Cardiff University | Prifysgol Caerdydd ORCA
Online Research @ Cardiff 
WelshClear Cookie - decide language by browser settings

What is an appropriate diet for people living with cancer and involuntary weight loss: a systematic review [Abstract]

Hopkinson, Jane, Okamoto, Ikumi and Addlington-Hall, Julia M. 2010. What is an appropriate diet for people living with cancer and involuntary weight loss: a systematic review [Abstract]. Palliative Medicine 24 (2) , p. 215. 10.1177/0269216310363376

Full text not available from this repository.

Abstract

Background: Up to 80% of people with cancer experience involuntary weight loss (1,2). This symptom of cancer cachexia syndrome (CCS) is associated with morbidity and mortality. However, feeding has little effect on weight and survival. There is no current consensus on appropriate diet for people living with CCS. Purpose: To report a systematic review of the evidence base that can inform dietary advice for patients living with CCS. Methods: Searches were conducted of MEDLINE, EMBASE, PsycINFO and CINAHL databases and reference lists, for publications about diet and cancer patients off treatment with symptoms of CCS. Limits were English language; 1998 to 9/2008; adults. 718 abstracts were assessed against nclusion/exclusion criteria and 90 were selected for full-text independent examination by two researchers. Information relevant to the review question was extracted, quality assessed, thematically analyzed and presented as a narrative description. Results: Sixty publications were included in the review. Two dominant perspectives emerged on what should be eaten by cancer patients living with involuntary weight loss. The majority of authors advocated a nutrition dense diet, achieved by nutritional counselling to i) educate on fortification of foods and ii) to advise frequent feeding. The alternative approach was to advise the patient to ‘eat what they want’. There is little robust evidence to justify either approach as able to deliver on the objectives they aim to achieve. Research is needed to establish which sub-groups of weight losing cancer patients can benefit from nutritional support. Conclusion: Feeding may not be futile if combined with other interventions and if evaluated against outcomes such as distress. A new model for the assessment and delivery of nutritional care may help patients living with CCS to optimize nutritional intake within the confines of their i/ disease process and treatment ii/ beliefs about food iii/ social resources iv/ coping approach.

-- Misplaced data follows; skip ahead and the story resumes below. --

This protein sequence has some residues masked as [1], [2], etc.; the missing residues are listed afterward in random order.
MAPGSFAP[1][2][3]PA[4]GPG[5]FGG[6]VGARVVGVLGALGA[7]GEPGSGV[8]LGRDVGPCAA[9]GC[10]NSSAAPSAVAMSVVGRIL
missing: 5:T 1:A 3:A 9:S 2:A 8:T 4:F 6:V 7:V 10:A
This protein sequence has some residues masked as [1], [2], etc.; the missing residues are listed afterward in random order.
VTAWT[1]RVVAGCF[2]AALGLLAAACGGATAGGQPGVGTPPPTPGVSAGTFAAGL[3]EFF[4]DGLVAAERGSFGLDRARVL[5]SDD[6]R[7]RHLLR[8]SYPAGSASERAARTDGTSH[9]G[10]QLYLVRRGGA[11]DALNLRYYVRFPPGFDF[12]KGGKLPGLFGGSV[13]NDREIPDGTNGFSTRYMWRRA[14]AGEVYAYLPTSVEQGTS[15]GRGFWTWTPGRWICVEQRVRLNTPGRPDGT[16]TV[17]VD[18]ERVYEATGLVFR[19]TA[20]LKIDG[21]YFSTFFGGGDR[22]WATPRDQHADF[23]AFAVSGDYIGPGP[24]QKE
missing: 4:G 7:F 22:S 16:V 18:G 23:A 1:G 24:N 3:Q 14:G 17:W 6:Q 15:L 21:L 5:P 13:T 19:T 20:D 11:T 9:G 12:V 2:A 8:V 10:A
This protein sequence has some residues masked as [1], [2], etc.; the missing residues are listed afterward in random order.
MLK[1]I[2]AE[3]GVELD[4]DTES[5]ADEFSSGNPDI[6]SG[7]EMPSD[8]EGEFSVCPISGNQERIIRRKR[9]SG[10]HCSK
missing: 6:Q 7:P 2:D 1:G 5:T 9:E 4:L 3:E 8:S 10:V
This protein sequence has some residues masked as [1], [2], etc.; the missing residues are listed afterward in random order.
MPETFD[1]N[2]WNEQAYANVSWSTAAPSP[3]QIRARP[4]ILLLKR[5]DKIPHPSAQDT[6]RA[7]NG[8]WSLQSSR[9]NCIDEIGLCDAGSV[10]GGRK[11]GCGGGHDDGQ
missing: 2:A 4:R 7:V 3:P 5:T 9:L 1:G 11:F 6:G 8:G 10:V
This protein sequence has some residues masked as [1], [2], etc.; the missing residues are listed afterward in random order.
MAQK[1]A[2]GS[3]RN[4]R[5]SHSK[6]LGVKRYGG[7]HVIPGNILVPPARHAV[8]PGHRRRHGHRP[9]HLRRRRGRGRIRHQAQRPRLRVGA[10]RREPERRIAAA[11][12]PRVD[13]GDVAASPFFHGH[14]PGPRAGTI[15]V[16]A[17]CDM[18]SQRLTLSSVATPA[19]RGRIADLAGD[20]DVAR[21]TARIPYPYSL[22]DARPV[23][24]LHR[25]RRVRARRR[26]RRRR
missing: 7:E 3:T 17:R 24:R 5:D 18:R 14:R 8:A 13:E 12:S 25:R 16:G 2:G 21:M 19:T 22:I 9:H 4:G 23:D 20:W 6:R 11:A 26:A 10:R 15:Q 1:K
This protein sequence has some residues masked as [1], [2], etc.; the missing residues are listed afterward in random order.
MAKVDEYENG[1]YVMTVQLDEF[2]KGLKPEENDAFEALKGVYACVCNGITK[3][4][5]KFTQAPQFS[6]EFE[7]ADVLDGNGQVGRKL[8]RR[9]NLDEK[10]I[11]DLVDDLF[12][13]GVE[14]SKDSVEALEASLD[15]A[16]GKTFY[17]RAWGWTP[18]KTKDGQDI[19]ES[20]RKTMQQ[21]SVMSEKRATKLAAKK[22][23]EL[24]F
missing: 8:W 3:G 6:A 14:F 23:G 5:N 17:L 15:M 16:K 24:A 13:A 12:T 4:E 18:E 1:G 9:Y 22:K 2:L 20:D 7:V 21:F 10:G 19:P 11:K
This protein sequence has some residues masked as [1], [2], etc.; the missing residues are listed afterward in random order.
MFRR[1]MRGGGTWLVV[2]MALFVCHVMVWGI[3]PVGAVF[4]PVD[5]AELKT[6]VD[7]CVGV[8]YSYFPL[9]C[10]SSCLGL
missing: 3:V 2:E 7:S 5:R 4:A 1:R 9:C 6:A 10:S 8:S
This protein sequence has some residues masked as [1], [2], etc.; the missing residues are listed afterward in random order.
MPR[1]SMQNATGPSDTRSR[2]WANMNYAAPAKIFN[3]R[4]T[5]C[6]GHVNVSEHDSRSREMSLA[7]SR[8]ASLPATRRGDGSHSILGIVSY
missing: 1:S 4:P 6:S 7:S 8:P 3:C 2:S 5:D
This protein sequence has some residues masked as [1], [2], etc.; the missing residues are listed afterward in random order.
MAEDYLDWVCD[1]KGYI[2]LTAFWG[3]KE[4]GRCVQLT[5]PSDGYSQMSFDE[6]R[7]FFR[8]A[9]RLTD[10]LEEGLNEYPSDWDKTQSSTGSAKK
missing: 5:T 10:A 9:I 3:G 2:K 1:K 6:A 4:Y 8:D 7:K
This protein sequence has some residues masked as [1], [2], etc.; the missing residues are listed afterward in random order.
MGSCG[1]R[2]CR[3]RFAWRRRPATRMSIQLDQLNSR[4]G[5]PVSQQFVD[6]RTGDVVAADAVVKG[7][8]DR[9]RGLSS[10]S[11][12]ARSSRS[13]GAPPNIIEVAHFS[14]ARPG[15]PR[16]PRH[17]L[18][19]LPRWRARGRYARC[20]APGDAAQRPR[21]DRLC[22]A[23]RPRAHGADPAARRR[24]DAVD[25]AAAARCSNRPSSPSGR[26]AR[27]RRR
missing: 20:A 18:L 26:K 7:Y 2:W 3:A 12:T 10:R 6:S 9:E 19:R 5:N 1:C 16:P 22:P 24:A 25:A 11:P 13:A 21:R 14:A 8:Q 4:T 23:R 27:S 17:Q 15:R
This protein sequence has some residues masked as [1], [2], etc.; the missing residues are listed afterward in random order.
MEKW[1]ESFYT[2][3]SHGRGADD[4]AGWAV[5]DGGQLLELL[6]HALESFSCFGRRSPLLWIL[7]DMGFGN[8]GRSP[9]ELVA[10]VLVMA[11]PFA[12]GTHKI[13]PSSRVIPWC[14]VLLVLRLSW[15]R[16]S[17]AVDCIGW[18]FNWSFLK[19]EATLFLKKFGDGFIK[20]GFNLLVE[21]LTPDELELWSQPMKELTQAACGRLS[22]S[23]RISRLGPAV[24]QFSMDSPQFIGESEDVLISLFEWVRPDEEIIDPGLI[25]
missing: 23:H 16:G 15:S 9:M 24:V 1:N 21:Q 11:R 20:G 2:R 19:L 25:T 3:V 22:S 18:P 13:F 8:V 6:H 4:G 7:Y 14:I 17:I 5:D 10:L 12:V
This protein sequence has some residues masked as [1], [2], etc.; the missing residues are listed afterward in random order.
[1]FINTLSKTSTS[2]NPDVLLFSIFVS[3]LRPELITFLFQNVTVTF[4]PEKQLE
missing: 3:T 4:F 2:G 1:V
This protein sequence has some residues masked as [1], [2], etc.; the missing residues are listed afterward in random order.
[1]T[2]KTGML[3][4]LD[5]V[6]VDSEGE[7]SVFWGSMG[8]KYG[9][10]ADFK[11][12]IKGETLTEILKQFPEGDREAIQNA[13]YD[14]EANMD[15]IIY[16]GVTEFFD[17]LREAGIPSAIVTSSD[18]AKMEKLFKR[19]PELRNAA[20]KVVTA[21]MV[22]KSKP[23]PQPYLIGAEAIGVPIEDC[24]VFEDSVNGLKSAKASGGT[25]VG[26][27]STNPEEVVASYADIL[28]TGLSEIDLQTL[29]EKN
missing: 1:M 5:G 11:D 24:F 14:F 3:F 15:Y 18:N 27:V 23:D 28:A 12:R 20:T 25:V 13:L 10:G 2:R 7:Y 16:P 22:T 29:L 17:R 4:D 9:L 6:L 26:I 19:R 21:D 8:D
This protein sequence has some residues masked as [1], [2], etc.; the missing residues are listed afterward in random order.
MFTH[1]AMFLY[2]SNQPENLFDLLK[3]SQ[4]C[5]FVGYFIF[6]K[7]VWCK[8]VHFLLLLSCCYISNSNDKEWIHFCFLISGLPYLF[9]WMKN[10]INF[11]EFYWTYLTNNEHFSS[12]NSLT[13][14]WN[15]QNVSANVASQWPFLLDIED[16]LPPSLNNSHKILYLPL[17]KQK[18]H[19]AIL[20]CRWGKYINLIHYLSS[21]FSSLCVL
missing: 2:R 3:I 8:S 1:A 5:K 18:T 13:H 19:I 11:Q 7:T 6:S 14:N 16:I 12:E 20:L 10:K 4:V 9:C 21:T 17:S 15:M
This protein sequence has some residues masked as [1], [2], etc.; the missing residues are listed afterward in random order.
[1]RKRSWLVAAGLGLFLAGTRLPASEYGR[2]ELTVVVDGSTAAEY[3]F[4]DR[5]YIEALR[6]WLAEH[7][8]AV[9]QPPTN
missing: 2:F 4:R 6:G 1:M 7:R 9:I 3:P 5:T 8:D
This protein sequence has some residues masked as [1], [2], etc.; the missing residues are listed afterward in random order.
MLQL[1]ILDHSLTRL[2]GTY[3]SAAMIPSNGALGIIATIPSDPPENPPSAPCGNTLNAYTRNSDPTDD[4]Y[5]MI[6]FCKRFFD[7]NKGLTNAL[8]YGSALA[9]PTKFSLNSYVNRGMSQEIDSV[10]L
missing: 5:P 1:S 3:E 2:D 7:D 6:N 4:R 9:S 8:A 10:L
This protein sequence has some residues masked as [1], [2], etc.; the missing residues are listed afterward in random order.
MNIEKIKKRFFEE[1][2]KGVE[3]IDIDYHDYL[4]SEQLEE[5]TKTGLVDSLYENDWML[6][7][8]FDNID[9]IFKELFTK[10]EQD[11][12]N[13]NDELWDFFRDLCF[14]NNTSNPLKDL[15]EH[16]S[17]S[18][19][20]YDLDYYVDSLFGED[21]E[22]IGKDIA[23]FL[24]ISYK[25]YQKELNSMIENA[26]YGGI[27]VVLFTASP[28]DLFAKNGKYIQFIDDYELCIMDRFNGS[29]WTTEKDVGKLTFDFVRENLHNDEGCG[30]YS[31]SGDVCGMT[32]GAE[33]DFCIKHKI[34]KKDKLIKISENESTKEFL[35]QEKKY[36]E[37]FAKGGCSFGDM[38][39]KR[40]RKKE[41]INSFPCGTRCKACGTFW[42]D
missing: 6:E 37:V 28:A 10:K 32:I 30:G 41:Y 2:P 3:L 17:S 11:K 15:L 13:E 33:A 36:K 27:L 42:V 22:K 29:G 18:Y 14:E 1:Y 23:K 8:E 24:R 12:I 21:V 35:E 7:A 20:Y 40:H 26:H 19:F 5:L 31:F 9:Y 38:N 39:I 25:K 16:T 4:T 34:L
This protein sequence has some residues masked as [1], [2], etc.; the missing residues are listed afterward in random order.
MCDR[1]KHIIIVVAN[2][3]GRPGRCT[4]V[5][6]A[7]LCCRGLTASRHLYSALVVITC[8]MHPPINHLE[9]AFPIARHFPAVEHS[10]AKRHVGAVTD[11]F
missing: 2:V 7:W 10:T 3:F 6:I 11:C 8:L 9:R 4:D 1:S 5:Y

Item Type: Article
Date Type: Publication
Status: Published
Schools: Healthcare Sciences
Additional Information: Abstracts
Publisher: SAGE Publications
ISSN: 0269-2163
Last Modified: 04 Jun 2017 02:47
URI: http://orca.cf.ac.uk/id/eprint/12075

Actions (repository staff only)

Edit Item Edit Item